As a value investor, I often screen for quality stocks to buy for the long run. I am quite interested in a business that is growing and has a history of paying consistent dividends over time. The dividend yield needs to be decent, and more intriguingly, the CEOs have to be getting bullish on their own stocks. Thus, to search for those opportunities, I set up a screen with 5 main criteria: (1) the market cap is more than $1 billion, (2) minimum 10 years of paying dividends, (3) dividend yield should be at least 1%, (4) 10 year annualized EPS growth should be at least 4%, and (5) within the last 2 months, the CEO bought the company’s stock. Here are the top 3 results.
The Procter & Gamble Company (NYSE: PG) is one of the global leaders in the fast moving consumer industry, operating in more than 180 countries, with two main global business units: Beauty and Grooming, and Household Care. In the last 3 years, the biggest customer of the company has been Wal-Mart, accounting for 14%-16% of the total sales. P&G is known for paying consistent and growing dividends. In the last 10 years, the dividend has grown from $0.82 per share in 2003 to $2.14 in 2012. The current dividend yield is 3.2%. In the same period, P&G has experienced a 7% annualized growth in its earnings per share, from $1.85 to $3.66. Currently, P&G is trading at $70.22 per share, with the total market capitalization of $192.33 billion.
In October, its current Chairman and CEO, Robert McDonald, has indirectly purchased 5,564 shares in the open market at an average price of $70.14 per share, with the total transaction value of more than $390,000. Bill Ackman, an activist hedge fund manager, has acknowledged the value of P&G by putting more than 21% of his total $8.9 billion portfolio into the company as of September this year. He mentioned that P&G has been trading at a historically low multiple on depressed earnings. Currently, P&G is valued at 15.7x forward earnings.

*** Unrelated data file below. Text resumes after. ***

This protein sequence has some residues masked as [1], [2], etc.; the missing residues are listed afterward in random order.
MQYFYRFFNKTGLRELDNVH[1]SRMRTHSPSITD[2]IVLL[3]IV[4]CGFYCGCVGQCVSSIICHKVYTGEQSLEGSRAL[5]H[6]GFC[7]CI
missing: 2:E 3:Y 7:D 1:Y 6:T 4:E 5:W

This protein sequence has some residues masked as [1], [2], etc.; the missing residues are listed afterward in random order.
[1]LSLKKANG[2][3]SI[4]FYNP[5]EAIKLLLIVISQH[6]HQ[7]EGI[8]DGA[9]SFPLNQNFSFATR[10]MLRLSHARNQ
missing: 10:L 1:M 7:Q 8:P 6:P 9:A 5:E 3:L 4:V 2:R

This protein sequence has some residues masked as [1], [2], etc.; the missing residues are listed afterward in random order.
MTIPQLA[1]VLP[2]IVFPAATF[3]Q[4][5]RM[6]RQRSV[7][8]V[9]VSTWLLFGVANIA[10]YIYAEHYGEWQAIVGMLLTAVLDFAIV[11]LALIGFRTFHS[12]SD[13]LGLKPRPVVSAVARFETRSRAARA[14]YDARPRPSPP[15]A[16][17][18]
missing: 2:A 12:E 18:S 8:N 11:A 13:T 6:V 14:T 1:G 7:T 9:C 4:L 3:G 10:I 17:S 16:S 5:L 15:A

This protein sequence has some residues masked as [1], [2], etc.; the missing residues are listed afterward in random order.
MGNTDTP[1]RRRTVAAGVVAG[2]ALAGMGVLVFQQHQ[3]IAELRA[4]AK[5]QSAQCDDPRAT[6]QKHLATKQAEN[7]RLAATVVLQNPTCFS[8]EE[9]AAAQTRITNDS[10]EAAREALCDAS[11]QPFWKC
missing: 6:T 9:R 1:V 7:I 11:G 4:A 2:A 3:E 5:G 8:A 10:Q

Raymond James Financial (NYSE: RJF) is the financial holding company with more than 225 locations in the US, providing diverse financial services to clients, including asset management, capital markets, securities lending, etc. In the last 3 years, the majority of its revenue has come from Private Client Group, accounting for more than 63.5% of the total group revenue. The company has paid out consistent and increasing dividends in the last 10 years. The current dividend yield is 1.4%. Its EPS has grown from $0.78 in 2003 to $2.20 in 2012, marking an annualized growth of more than 10.9%.
In December, the CEO of Raymond James Bank purchased 165 shares at $32.13 per share, with the total transaction value of only $5,300. Jeffery Trocin, the company’s CFO, has purchased the similar small positions. However, looking deeper, several insiders have exercised their options at lower prices and simultaneously sold them in the open market. Raymond James is trading at $37.51 per share, with the total market capitalization of $5.17 billion. It is valued at 11.1x forward earnings.
UGI Corporation (NYSE: UGI), incorporated in 1991, is the distributor of propane and butane, natural gas and electric services, and other energy related services, with the majority of its income coming from the Gas Utility segment, accounting for more than 40% of its net income. In the last 10 years, UGI has increased its EPS from $1.15 to $1.76 per share, creating an annualized growth of 4.4%. Along with it, its dividend has grown from $0.57 in 2003 to $1.06 per share. The current dividend yield is 3.3%. Recently, Robert Beard, the CEO of UGI Utilities, has bought 500 shares at around $33.11 per share, with the total transaction value of only $16,555. However, like Raymond James, several insiders have been exercising their options at a lower price then selling it for the market price.
Foolish Bottom Line
The screen is just to help investors narrow down the investment opportunities. We need to dig deeper to find a suitable stocks for our own portfolios. Personally, I think the CEO buys of Raymond James and UGI seem to be symbolic only, with very low value. Among the three, income investors might consider P&G, with a global strong footprint, to hold for the long run.